All our content providers including Fizzics Education and Harper Collins link their activities to the Australian Curriculum and design their video conferencing events to be interactive. Students can ask questions of these legends, view high quality digital content shared on an interactive flat panel and engage in both cognitive and physical activities.

For many students seeing other students from other schools participating in the same activities  during the video conference adds an element of importance to their learning . To find out more about these VC events go to www.education.electroboard.com.au

Act against Bullying on Friday 18 March


The National Day of Action against Bullying and Violence will be held on Friday 18 March 2016. The National Day has a range of new materials to download created to support whole school and classroom involvement with the day. A series of lesson plans is also available for teachers to use on the National Day and all year round. Teachers can also find suggestions for class activities and school events

The national definition of bullying for Australian schools, states that

“Bullying is an ongoing misuse of power in relationships through repeated verbal, physical and/or social behaviour that causes physical and/or psychological harm. It can involve an individual or a group misusing their power over one or more persons. Bullying can happen in person or online, and it can be obvious (overt) or hidden (covert).

Bullying of any form or for any reason can have long-term effects on those involved, including bystanders. Single incidents and conflict or fights between equals, whether in person or online, are not defined as bullying.”

Identifying whether a situation is bullying or something else helps schools to determine the most appropriate response. Bullying requires schools and families to look beyond the observable behaviour of students to what is going on behind the scenes.

The three main features of bullying are that it:

  • involves a misuse of power in a relationship
  • is ongoing and repeated
  • involves behaviours that can cause harm.

National Safe Schools Framework (NSSF) The National Safe Schools Framework provides schools with a set of guiding principles and strategies to help them provide a safe and supportive school community for students and the broader school community. Visit the Safe Schools Hub for information and resources.

To assist schools participate in this day Education Electroboard and our content providers will deliver the following video conference events.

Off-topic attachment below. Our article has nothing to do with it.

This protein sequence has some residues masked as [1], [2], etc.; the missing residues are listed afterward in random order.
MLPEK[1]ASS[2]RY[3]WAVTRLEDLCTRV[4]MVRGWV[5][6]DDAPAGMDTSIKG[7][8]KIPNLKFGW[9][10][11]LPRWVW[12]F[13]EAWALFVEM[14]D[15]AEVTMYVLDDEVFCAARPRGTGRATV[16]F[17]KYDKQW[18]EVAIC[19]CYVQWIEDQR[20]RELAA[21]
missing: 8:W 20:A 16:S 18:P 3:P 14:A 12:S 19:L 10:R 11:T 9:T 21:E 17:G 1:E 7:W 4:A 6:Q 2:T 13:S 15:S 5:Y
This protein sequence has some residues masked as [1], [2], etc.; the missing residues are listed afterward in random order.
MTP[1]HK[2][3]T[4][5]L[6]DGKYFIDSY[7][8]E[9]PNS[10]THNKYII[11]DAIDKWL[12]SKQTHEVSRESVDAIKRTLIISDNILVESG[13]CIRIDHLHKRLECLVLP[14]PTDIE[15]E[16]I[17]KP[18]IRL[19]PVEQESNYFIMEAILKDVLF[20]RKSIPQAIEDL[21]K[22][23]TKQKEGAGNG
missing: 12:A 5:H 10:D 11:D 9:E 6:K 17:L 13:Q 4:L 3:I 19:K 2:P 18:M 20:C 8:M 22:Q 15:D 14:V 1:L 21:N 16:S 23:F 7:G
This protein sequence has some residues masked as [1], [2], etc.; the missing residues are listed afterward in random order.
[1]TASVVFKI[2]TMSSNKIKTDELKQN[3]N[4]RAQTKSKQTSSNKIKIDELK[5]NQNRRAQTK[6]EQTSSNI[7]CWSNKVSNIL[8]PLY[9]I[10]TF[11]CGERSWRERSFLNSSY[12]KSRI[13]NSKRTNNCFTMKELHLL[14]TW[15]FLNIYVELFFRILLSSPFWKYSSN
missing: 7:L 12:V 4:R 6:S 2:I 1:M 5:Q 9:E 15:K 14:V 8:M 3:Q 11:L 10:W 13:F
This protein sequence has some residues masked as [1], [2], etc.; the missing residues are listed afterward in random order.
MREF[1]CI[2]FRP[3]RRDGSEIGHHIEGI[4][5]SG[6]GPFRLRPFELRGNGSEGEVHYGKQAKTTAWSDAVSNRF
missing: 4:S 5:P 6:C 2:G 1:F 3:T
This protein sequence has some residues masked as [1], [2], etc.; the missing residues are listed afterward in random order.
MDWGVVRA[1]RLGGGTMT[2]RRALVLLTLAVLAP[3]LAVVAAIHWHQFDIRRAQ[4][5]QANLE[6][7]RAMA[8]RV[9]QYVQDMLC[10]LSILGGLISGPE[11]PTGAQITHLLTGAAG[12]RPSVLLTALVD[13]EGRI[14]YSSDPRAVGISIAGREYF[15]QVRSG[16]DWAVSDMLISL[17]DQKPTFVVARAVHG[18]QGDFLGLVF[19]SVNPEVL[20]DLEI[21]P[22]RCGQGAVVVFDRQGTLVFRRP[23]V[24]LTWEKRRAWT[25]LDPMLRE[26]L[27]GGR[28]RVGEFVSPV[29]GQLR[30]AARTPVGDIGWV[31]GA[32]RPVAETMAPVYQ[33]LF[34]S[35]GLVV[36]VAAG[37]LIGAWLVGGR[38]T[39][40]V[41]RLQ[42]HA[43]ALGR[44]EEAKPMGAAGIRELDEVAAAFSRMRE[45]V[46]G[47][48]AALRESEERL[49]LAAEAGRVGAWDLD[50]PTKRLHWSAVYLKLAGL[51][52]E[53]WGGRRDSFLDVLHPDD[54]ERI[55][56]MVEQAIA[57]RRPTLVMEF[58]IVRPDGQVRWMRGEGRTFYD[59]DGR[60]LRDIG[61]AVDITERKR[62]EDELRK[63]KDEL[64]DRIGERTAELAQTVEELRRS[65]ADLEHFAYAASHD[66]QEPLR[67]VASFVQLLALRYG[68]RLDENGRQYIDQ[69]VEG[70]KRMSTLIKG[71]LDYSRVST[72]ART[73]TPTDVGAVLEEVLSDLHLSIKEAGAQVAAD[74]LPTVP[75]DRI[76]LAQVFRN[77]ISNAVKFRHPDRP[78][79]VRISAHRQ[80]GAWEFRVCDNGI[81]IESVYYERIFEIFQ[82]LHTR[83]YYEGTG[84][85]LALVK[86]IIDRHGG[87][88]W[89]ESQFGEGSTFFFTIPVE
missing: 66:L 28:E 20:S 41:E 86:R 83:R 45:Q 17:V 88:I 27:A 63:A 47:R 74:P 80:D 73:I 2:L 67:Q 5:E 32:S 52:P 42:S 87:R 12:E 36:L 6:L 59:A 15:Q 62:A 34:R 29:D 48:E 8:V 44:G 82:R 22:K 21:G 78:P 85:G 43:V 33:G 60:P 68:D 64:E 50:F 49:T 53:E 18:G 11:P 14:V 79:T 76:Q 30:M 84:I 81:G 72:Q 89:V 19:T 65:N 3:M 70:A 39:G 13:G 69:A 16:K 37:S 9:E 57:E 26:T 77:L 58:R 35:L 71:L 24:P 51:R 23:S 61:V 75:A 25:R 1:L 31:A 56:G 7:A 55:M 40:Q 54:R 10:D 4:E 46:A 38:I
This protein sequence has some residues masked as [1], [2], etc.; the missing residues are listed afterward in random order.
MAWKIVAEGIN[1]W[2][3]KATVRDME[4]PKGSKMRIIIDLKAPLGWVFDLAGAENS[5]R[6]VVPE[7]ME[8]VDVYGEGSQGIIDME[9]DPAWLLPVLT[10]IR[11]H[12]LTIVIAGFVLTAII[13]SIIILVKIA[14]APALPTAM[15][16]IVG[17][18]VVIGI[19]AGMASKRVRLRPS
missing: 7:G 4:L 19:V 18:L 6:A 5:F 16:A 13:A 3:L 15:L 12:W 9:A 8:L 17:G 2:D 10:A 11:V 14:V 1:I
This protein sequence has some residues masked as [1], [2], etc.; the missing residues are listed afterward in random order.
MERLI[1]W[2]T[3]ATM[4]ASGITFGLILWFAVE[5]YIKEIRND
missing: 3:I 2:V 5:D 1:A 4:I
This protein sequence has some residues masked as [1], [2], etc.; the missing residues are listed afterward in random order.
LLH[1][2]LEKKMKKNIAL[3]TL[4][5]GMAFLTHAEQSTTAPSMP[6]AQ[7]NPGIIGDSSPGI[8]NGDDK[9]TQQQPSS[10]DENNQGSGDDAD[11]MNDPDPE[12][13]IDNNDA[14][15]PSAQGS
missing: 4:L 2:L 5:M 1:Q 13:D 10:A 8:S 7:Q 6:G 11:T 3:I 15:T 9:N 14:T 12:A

In preparation for the day Harper Collins presents on, March 17 “Bullying No Way, I am Jack by Susanne Gervay.

On March 18 The National Rugby League, “One Community” will provide two video conferencing events one called “Tackle Bullying” and another entitled “Sydney Roosters against Racism” .

You can register here:


Also look for resources to support your classroom here : https://www.education.electroboard.com.au/resources



Our first newsletter for 2016!

Newsletter 2016


We are proud to announce that our latest newsletter has been distributed to more than 28,000 educators across Australia. As teachers have participated in our training courses, attended our virtual excursions and conferences they have become subscribers to the newsletter.

This edition provides updates from BETT2016, information about our training courses and resources for teaching. Teachers are always seeking digital learning resources  and this section of our newsletter as well as the links for learning is always popular.

We also alert teachers to any innovations and to examples of how  other  educators have been using technology in the classroom. The newsletter reaches  teachers across all education sectors from Early childhood to senior settings both in Australia and globally

We are very proud of our partners in video conference events and our video conference calendar is full of amazing learning opportunities for students. We are also increasing the amount of PD opportunities for schools and as an endorsed provider of training for teachers we are proud of the quality and range of these events.

If you would like to receive our newsletter which comes out each term please subscribe here